Modern Regulation of Maltese Titles of Nobility



In 1975 the Maltese Government under the Premiership of Dom Mintoff brought in a Bill for the purpose of abolishing titles of nobility. On the 25 June 1975, the President of the Republic of Malta Sir Anthony Mamo, gave his assent to Act No. XXIX. Although the title of Act XXIX is to provide for the “abolition” of titles of nobility, the law fell short of abolishing them because it only imposed a general duty to “not recognize” them. 


Since Act XXIX various books, many claiming an endorsement of some kind, on ‘present day title holders’ were published in Malta. These books e.g. “Dictionary of Maltese Biographies” mention a plethora of titles such as marquises, barons, nobles even present day patricians of one city or another, but do not attempt to offer any explanation as to how these originated, or whether the person so styled is actually entitled to such honours. have demonstrated how many of the “present day title holders” are not entitled to titles of nobility attributed to them. 


The reasons vary: Extinction of the title, Ineligibility to succeed, Error in previous successions, Invalidity of the title and other grave reasons. (See References).


Honours bring controversies (See External References). 


In 1991 the Maltese Court of Appeal in “Grech Trapani vs Gayre” held that a court could not have jurisdiction over cases of this nature since dealing with such case would be tantamount to recognition of titles which were not recognized by law and this would be in breach of Act XXIX which calls for such bodies and officers to refrain from recognition.  


Two more lawsuits both regarding claims to the title of Barone della Tabria decided in the early 21st century, one “Ramsay vs Bugeja” the other “Bugeja Viani vs Attorney General” highlighted the obligation imposed by Act XXIX not to recognize any title of nobility. Nobody can lay claims to something that the State, on principle, does not recognize. In the first case decided in 2004, the claim of two ladies to the title was thrown out because otherwise the court would be implicitly recognizing title claimed in breach of Act XXIX. In the second case decided in 2009, the court decided that one cannot expect the State to interfere in who should be a baron, count or any other rank because the Maltese State took a political decision to be a republic and therefore titles of nobility cannot be officially recognized in Malta.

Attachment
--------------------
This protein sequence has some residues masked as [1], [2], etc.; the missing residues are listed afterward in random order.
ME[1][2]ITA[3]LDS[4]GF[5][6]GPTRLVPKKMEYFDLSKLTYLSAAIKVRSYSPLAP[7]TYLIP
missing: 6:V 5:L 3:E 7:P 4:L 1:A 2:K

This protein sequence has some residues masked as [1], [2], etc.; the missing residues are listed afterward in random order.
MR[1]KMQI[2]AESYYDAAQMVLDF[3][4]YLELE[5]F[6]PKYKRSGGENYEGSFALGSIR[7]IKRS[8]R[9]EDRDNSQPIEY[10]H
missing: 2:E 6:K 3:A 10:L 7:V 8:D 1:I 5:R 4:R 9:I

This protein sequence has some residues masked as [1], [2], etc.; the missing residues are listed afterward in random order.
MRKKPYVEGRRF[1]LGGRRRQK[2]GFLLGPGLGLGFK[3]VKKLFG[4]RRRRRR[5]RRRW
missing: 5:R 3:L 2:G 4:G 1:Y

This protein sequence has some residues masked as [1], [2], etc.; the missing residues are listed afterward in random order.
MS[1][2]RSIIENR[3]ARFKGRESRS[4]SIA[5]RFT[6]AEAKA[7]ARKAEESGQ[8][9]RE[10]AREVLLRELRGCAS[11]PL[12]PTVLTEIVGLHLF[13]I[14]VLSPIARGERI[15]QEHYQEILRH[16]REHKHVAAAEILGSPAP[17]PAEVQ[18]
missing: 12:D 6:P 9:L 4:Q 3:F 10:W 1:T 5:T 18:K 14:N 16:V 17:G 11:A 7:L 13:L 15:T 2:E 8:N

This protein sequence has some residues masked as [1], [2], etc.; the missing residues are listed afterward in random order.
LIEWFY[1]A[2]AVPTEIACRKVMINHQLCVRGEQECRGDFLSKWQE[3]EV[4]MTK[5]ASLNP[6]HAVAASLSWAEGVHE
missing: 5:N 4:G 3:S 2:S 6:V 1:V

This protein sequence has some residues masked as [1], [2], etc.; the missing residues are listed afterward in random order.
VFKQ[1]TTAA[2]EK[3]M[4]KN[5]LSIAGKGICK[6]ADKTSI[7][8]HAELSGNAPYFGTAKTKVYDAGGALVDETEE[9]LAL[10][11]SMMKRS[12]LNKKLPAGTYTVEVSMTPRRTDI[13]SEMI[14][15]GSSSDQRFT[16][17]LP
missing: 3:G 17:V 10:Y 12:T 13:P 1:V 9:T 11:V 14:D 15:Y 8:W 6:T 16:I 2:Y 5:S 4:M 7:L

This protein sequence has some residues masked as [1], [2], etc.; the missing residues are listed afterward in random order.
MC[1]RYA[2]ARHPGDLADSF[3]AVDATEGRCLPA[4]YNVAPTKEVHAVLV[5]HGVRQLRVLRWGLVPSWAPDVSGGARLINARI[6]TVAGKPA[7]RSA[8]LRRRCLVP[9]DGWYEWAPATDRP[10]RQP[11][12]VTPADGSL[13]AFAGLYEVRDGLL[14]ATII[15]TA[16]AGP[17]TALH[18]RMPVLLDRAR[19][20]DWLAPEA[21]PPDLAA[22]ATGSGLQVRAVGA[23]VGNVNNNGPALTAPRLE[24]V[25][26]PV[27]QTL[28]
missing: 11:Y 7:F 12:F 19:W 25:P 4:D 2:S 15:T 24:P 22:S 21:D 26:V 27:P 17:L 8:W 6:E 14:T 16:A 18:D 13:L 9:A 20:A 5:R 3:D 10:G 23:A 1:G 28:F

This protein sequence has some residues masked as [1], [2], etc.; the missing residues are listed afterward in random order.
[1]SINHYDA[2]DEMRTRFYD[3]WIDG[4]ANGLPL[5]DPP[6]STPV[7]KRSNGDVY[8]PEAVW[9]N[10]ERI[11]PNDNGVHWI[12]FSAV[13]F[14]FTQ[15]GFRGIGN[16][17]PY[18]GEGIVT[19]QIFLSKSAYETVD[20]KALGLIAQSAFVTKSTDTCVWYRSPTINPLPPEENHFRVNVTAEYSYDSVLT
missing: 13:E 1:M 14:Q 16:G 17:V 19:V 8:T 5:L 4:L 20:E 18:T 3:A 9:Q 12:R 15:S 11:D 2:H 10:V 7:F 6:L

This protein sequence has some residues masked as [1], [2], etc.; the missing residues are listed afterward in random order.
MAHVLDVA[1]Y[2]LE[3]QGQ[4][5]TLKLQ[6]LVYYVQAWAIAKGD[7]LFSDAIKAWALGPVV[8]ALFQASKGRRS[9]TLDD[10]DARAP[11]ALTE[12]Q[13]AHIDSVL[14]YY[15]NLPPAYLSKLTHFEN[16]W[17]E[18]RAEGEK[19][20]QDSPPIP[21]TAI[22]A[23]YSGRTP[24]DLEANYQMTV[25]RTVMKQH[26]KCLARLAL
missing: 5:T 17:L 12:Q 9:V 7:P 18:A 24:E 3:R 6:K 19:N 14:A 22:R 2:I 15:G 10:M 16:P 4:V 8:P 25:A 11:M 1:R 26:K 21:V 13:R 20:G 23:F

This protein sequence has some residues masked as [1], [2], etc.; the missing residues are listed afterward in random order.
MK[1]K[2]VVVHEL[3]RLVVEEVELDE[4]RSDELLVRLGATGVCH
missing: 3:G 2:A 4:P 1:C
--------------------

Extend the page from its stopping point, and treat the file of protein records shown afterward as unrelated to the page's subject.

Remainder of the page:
However, the court said titles can be used in unofficial contexts.


Another case is “Baldacchino vs Calleja” which concerns the Grand Mastership of the Ordo Byzantinus Sancti Sepulchri. In the judgment which is pending appeal, the court recognized the fact that undertaking such proceedings would involve implicit recognition of the order in question. It held that a close analysis of Act XXIX shows that not only should it not recognize any title of nobility or any honour, award, decoration, membership or office which is not recognized in accordance with the provisions of this article, neither could it do anything which could be tantamount to such forbidden recognition. In the court’s words, it was crystal clear that entering into the merits of the case would implicitly translate into recognition of the title and order not recognized by the Act, which would run contrary to Act XXIX. An appeal is pending. 


It is high time the Maltese State abolishes these titles once and for all. 


The Maltese State has its own system of honours based on merit. In 2011 a controversy arose regarding honours bestowed on Libya’s Colonel Muammar Gaddafi in 1976 and 2004. The controversy which is officially “not a priority” is interesting because the argument harks of the old system of nobility. 


It is suggested that the Maltese State formally expropriates all the old honours which are “no longer recognized”, so that they be granted anew to other people who may be just as, if not more, meritorious as the people who lived a long time ago. 



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Research is at best referenced where possible as data will show notarial acts, parish records or a reference, otherwise, it is to the conclusion of and corresponding researchers. We do not take any responsibility for mistakes, poor links and assumptions. We are constantly updating the website to improve the standards from which majority of our data comes from private sources/researchers.